We are not a testing/durability lab with specialist machines and processes that can really test the brushes to destruction as it were. It would be nice if we could do this, but sadly we don’t have the funds for this!

  11. Hi,

    I love your website and I have read so many good things here which helped me but also made me confused or better to say made me rethink my choice. I’m in active search for new toothbrush and problem that I have is kinda specific so I hope you will be able to help me with making right choice. I’m about to have some serious dental work, 4 implants in upper jaw (2 with their own crowns and 2 with 4crowns bridge) and also if it will be possible two implants in lower jaw, never the less point is that those require to be cleaned perfectly thus electric > manual. My mind was set on Sonicare mainly because in had rotating electric brush in past and it was really harsh to my teeth so I decided I dont like round/rotating heads. But after reading lots of your reviews I’m now not sure and looking at Oral-B as possibility. I dont need too much gizmos but I’m not running away from them either. Pressure sensor is must for example because with manual I always had problem with being harsh on my teeth and rubbing as mad. That is maybe one of stuff that made me develop animosity to rotating brushes, if I pressed to hard. So do you have some suggestion for me? Thank you in advance for reading and answering.

    • Hi Filip.

      I am glad you have found our website helpful. I do apologize that it has perhaps also complicated your decision making process.

      Sonicare and their sonic cleaning action or Oral-B and their oscillating-rotating cleaning action toothbrushes are both perfectly fine to use.

      Many are concerned about using electric brushes on implants/dentures/bridges and other cosmetic dental work, but they are fine to use (unless your dentist says otherwise).

      Personally, I generally prefer Oral-B’s cleaning action, but I know many who have tried it and not got along with it. The same can be said for Sonicare.

      Clinical studies exist for both brands claiming how well they clean, but generally Oral-B takes the edge. However, in day to day life they really are just as good as each other when used correctly.

      The gizmos are nice to have, but you often pay a premium and very few really get the value from them.

      I would suggest you look at the Sonicare ProtectiveClean 4100 and the Oral-B Pro 1500. Both are pretty much on par for specs.

      Prices are always subject to change, but the initial cost of the Sonicare may well be cheaper but over the lifetime of ownership, the Oral-B will be more cost effective.

      Both brushes do have pressure sensors, although I do believe Oral-B’s implementation is slightly better.

      Sonicare win’s on battery life, but the Oral-B will give you 2 weeks on a single charge.

      Ultimately it will be personal opinion. I wouldn’t rule out trying Oral-B again if I were you.

      The good news is Oral-B has a 60 day money back guarantee and Sonicare a 90 day, should you need to use it.

      I hope this helps. If you need any extra information, just let me know.

    • Hi Alex.

      Yes, many clinical studies have found that oscillating rotating toothbrushes are better.

      However, these tests are run under clinical situations and in reality, when you take into account everyone’s different brushing styles, or not brushing for the right amount of time etc, in the real world, for most there is little difference.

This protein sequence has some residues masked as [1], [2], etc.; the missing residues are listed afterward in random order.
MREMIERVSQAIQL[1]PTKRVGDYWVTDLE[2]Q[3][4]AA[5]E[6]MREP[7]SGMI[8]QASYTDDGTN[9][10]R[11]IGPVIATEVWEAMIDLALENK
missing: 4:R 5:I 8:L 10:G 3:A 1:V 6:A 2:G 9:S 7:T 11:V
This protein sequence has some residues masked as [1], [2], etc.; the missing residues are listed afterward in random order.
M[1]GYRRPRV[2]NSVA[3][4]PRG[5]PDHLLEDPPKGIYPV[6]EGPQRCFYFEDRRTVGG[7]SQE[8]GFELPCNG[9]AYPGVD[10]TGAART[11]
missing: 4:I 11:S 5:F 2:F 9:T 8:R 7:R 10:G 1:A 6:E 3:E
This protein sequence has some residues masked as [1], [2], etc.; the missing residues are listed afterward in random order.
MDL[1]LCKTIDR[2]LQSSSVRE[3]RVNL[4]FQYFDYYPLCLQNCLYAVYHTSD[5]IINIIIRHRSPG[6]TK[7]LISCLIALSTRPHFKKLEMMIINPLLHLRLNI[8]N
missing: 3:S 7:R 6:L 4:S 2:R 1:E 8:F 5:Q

That said, our general preference is for oscillating brushes.

      When it comes to suggesting the best though we try and take in a number of factors and at present, the Sonicare still offers a fantastic clean and is in our opinion a better all round package at this time.

  12. I have the benefit of buying a cariPRO through my insurance for a very very good price over retail.
    I have used oral b for about 15 years. The thing is I cannot find a true review of this brand. All reviews are from people who were given the product which tells me nothing really. Thanks

    • Hi Mike,

      Thanks for the comment.

      The cariPRO is a brush we have become aware of in more recent months. We have found like you that most people have been given one to review and have fairly positive things to say, as you might expect.

      We hope to review this product in the near future, but I can’t say when this will be exactly.

      If I were you, stick to what you know and that is proven.

      Any further questions, please let me know.

  13. If I wasn’t confused enough before, your site has gotten me there. Why is your Best electric toothbrush recommendation different for the UK than it is for the US?

    • Hi Steve,

      The toothbrush features and prices differ slightly from UK to US – even models with the same / very similar name are not necessarily like for like. We therefore have different recommendations for each country. Let us know what sort of price range and features you’re interested in, and which country you’re in, and we’ll give a couple of recommendations.

  14. Hi Jon,

    I would appreciate if you give a quick comparison summary between Sonicare 4100 and Oral-B 1500, using your categorized breakdowns. I believe many other prospective first time users would appreciate this comparison of two later models.


    • Hi Amar,

      A full written comparison is on the list to do, but here are the main differences for you.

      The cleaning action of the brush head is different. Oral-B has the small round oscillating-rotating brush head, with pulsations compared to the side to side sweeping movement of the Sonicare.